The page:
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Chiwaukee Prairie
Chiwaukee Prairie.jpg
Chiwaukee Prairie, October 2010
Chiwaukee Prairie is located in Wisconsin
Chiwaukee Prairie
Chiwaukee Prairie
Location in Wisconsin
Location Kenosha County, Wisconsin
Area 485 acres (196 ha)
Designated: 1973
Official name: Chiwaukee Illinois Beach Lake Plain
Designated: 25 September 2015
Reference #: 2243

Chiwaukee Prairie is a 485-acre (1.96 km2) prairie in Pleasant Prairie, Wisconsin managed by the Wisconsin Department of Natural Resources. It is located along Lake Michigan just north of Illinois and includes grassy wetlands, wooded areas, and the Kenosha Sand Dunes at its northern tip. it is home to an abundance of wildlife. It was designated a Wisconsin State Natural Area in 1967 and a National Natural Landmark in 1973. Together with surrounding areas, and south to Illinois Beach State Park, it constitutes an internationally recognized wetland of importance under the Ramsar Convention, called the Chiwaukee Illinois Beach Lake Plain.


The Chiwaukee Prairie was formed at the end of the Last Glacial Period, over 10,000 years ago. As lake water receded from the older Toleston Shoreline, wind and wave action accumulated a sand along the current Lake Michigan shoreline. This sediment was stabilized by sand-binding grasses. The decaying plant material contributed humus which supported shrubs and native wildflowers. Eventually, larger trees such as oaks, birch and cottonwood took root.  Today, the prairie appears as a series of sandy ridges, wet swales and woodland areas. Chiwaukee Prairie and the Illinois Beach to the south are referred to as a Lake Plain.

In 1924, Edith Rockefeller McCormick bought 1800 acres from 80th street south to Tobin Road (116th Street) and west to Sheridan Road. This was to be the site of a model city named Edithton Beach. At about the same time, a second development from 116th Street south to the state line, named Chiwaukee on the Lake, was launched. Surveyors divided the acreage into lots, and a nine-hole golf course was completed. Developers built few large homes along Lake Michigan, but wet soil made building elsewhere difficult. The Great Depression of 1929 brought an end to both developments.

In 1936, the Wisconsin State Planning Commission recommended that the sand dunes and land extending south to the Illinois state line be acquired as a state park. The plan died for lack of funds and sufficient local interest.

In 1947, a group of developers led by Joseph E. Shaffron bought most of the land to build homes for middle class families. Shaffron named the development Carol Beach, after his daughter. Shaffron built ranch-style houses, but once again drainage problems on many lots made them difficult to develop. Wisconsin Power Company bought another 130 acres of sand dunes just north of Carol Beach for a potential power plant.

In the 1960s, a group of concerned citizens, lead by Phil Sander and Al Krampert, organized to save the prairie by acquiring undeveloped tracts of land. The Nature Conservancy supported their efforts. Hundreds of private property owners were tracked down and solicited. Some donated their land. Other properties were purchased as funds became available. In 1967 in Wisconsin deemed Chiwaukee Prairie a State Natural Area. The National Park Service recognized it as a National Natural Landmark in 1973.  In 1993, WEC Energy Group donated 62 acres to the Nature Conservancy adding the Kenosha Sand Dunes to Chiwaukee Prairie. Many properties have been deeded to the Wisconsin Department of Natural Resources (WDNR) or the University of Wisconsin-Parkside, and all are managed by the WDNR. In 2015, the entire Lake Plain from Chiwaukee Prairie south was designated a Ramsar wetland of International Significance.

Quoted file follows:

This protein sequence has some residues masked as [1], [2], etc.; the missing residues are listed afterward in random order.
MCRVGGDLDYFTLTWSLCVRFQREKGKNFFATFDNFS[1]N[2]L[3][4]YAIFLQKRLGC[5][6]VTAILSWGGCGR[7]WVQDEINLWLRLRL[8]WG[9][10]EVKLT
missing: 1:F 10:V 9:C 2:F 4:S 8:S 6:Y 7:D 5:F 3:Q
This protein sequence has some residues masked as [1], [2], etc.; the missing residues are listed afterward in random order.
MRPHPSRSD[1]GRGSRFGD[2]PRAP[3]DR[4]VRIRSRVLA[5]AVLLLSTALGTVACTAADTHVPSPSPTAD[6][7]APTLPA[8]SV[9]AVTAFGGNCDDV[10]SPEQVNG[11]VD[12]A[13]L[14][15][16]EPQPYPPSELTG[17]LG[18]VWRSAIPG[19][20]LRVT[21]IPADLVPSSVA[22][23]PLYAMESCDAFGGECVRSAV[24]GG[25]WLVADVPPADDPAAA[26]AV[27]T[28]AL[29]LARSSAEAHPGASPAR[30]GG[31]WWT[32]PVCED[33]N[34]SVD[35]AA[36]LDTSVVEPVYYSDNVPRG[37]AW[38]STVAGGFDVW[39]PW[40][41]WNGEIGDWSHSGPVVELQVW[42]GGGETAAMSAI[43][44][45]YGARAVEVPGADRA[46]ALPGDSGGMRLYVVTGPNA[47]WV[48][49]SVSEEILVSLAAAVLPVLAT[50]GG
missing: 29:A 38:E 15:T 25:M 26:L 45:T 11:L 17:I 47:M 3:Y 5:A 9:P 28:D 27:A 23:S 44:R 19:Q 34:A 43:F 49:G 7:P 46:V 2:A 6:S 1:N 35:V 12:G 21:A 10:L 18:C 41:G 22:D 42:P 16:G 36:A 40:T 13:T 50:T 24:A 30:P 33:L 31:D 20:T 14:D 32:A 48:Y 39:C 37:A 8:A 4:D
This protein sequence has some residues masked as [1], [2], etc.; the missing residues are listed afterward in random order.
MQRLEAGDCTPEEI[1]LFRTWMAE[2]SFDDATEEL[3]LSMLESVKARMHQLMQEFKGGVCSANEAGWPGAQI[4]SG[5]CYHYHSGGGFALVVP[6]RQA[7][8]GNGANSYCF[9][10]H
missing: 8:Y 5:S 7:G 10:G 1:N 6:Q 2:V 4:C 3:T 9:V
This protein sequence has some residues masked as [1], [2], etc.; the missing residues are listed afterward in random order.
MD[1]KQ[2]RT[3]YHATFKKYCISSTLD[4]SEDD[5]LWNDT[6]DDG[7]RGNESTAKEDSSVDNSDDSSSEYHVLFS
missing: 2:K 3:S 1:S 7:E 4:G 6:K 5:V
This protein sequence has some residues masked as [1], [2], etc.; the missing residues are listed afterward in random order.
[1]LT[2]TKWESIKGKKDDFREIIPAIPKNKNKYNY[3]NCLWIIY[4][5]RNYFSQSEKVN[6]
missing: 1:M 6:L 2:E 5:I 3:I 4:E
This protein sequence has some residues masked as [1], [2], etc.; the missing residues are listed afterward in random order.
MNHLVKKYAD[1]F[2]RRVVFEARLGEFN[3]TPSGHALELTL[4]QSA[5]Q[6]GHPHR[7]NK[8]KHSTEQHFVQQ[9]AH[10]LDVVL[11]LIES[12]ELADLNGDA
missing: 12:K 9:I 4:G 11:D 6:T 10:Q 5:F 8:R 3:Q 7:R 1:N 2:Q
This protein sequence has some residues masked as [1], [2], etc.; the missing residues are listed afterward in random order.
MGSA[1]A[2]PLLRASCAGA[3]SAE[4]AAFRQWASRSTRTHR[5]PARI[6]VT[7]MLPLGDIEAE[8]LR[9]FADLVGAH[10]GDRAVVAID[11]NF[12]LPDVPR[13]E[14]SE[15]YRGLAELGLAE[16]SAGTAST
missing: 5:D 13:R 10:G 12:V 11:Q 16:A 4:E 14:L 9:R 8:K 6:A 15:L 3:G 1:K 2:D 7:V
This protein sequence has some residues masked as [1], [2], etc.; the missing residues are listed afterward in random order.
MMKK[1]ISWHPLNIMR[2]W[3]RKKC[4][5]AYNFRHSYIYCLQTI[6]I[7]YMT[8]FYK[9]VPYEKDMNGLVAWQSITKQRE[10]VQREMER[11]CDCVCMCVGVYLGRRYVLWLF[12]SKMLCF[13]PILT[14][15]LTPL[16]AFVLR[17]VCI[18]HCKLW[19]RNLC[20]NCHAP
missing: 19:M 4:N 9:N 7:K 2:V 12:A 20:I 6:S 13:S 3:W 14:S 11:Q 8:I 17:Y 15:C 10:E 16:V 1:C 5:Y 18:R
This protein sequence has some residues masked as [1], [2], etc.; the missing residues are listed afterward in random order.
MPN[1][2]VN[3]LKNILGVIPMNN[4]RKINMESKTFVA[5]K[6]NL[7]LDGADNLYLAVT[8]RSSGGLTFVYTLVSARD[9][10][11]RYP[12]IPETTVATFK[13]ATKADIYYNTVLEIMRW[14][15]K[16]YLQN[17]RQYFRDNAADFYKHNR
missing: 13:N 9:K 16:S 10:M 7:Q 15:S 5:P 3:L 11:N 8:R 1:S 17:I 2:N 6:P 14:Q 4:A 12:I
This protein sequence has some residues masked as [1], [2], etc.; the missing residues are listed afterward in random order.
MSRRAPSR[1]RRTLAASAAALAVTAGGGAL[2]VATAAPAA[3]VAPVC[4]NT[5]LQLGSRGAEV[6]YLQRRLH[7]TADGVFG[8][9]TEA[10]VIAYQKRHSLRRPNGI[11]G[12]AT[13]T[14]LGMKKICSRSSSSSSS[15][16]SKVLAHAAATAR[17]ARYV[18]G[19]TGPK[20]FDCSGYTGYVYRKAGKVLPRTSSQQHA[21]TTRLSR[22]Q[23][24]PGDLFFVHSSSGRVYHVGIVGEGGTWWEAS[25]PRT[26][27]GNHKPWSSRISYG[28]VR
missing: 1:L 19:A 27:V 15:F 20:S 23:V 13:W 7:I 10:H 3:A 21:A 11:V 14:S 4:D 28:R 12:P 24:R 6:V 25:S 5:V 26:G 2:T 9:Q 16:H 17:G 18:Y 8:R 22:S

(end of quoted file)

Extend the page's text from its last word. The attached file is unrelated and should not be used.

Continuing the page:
The group of citizens that saved the prairie from development is now constituted as the Chiwaukee Prairie Preservation Fund. They continue to raise money and organize efforts to restore and maintain the land and its wildlife. Since 2014, the Nature Conservancy has acquired another 150 acres just east of Sheridan Road from 116th Street south towards the Illinois border. Dubbed the "Chiwaukee West Restoration Area," the land is being cleared of invasive species and will be seeded with native plant species.

Prairie Flower

Flora and fauna

The Chiwaukee Prairie is one of the most complete prairie complexes in Wisconsin. It offers a variety of habitats from marshy grasslands, to sand dunes and wooded areas. And it supports a large variety flora and fauna, some of which are rare or endangered.

The prairie has over 400 vascular plant species. There are ferns, lichens, rushes and aquatic plants. There are shrubs such as sumac, red raspberry and an abundance of red-twig dogwood. There are some 80 different kinds of sedges and grasses. And is there is a bewildering assortment of flowers including blazing stars, black-eyed susan, goldenrod, tickseed, milkweed, Queen Anne’s-lace, lobelias, asters, thistles, and sunflowers. These bloom at various times throughout the warmer months. In the higher and drier parts of the prairie, there are open woodlands of cottonwood, birch, maples and oaks.

The prairie is home to more that 75 types of birds including gulls, ducks, vireos, swallows, wrens, finches, orioles, woodpeckers, turkey, hawks, kestrels, and bald eagle. Additionally, it is a stop-over site for a succession of migratory birds. The prairie supports an abundance of insects, butterflies, amphibians, and reptiles, including the rare Blanding's turtle (a species of special concern). The prairie is also home to many mammals such as woodchucks, minks, red foxes, coyotes, and the rare Franklin's ground squirrel.

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